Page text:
Physicist: It depends on what you mean by “free will” and where you draw the line on “determinism”. Both of these are a matter of opinion, so philosophers (and the rest of us) will have plenty to argue about for the foreseeable future.
If our choices are expressions of the activity of nerves cells, which are soggy bags of molecules clacking together (to paraphrase Gray’s Anatomy), which are governed entirely by fundamental universal laws, then everything we do is dictated by physical mechanics. Even the feeling that we have free will would just a bunch of atoms all following the same set of simple rules every time they meet another atom, repeated super ad nauseam.
So if physical laws are all deterministic, then everything anyone does is just as “fated” as a rock rolling down a hill or a clock chiming. Now, you may be lacking free will in some idealized sense, but if there’s no way to tell, then what are you really missing? Whether your actions are predictable in theory is not quite as important as whether your actions are predictable in practice. The tiny, individual interactions that make up everything we do are easy (well… kinda) to predict, but big systems are a lot more complicated than the sum of their parts.
Conway’s “Game of Life” (different from the one where the goal is to die rich) provides a beautiful example of this. The Game of Life, which really should have been called “Staring at Pixels”, is a very short list of rules applied to pixels on a grid that describes which will be “alive” in the next “generation”. Systems of tiny, simple things (like pixels with basic interaction rules) are called “cellular automata”.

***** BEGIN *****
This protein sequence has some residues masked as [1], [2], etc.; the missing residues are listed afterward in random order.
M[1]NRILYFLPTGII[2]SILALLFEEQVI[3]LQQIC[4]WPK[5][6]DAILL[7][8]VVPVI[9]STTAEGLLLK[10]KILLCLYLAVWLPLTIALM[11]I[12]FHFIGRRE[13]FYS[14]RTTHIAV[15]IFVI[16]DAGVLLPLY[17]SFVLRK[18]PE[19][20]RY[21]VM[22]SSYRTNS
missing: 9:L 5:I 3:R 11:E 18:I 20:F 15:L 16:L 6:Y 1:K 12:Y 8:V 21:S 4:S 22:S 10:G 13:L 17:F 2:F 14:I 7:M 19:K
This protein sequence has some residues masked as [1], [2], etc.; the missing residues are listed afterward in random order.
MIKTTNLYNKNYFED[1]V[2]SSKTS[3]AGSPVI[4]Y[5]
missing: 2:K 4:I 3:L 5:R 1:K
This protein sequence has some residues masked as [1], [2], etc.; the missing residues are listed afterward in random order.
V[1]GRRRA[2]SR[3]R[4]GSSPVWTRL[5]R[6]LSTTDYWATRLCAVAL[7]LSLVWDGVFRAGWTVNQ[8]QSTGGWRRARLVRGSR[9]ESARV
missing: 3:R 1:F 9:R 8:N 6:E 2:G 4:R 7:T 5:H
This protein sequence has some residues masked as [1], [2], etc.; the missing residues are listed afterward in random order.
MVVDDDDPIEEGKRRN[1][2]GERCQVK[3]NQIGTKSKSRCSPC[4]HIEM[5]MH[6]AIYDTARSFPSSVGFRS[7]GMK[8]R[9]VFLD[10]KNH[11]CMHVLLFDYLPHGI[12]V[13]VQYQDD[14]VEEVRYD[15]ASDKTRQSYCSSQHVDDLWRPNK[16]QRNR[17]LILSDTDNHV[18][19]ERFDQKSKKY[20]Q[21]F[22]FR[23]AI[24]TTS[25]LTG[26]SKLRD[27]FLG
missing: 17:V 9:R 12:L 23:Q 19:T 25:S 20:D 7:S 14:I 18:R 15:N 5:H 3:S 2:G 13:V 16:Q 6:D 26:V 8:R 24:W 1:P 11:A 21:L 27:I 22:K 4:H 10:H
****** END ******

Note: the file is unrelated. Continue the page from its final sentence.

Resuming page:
If you’re not familiar with the Game of Life, it’s well worth taking a moment to play around with it. Despite baby-simple rules that only govern individual pixels and their immediate neighbors, the ultimate behavior of the Game can not, in general, be predicted from the initial conditions without actually running through the generations. In fact, the Game of Life is capable of the same level of complexity as the computer that runs it (if allowed to run on a large enough grid); so a computer can simulate the Game of Life, but at the same time the Game of Life can simulate a computer.
The Game of Life is to free will, as a misplaced red wig full of bearer bonds is to clowns. If you spend enough time with the former, you can’t help but ask probing questions about the latter. Whether you’re talking about neurons or molecules or fundamental particles, people are also made up of lots of tiny “cellular automata”. The behavior of every little piece follows a set of known rules, so in theory you should be able to determine the outcome of even large systems (like people or worlds or whateveryougot) so long as you know everything about the initial conditions. But in practice: nope.
First, you’re not going to figure out the exact position of every particle in any system anywhere near as large as a person, and even if you could, the universe is right there to pile on more stuff to keep track of. Look around. See anything at all? Then it’s happening already.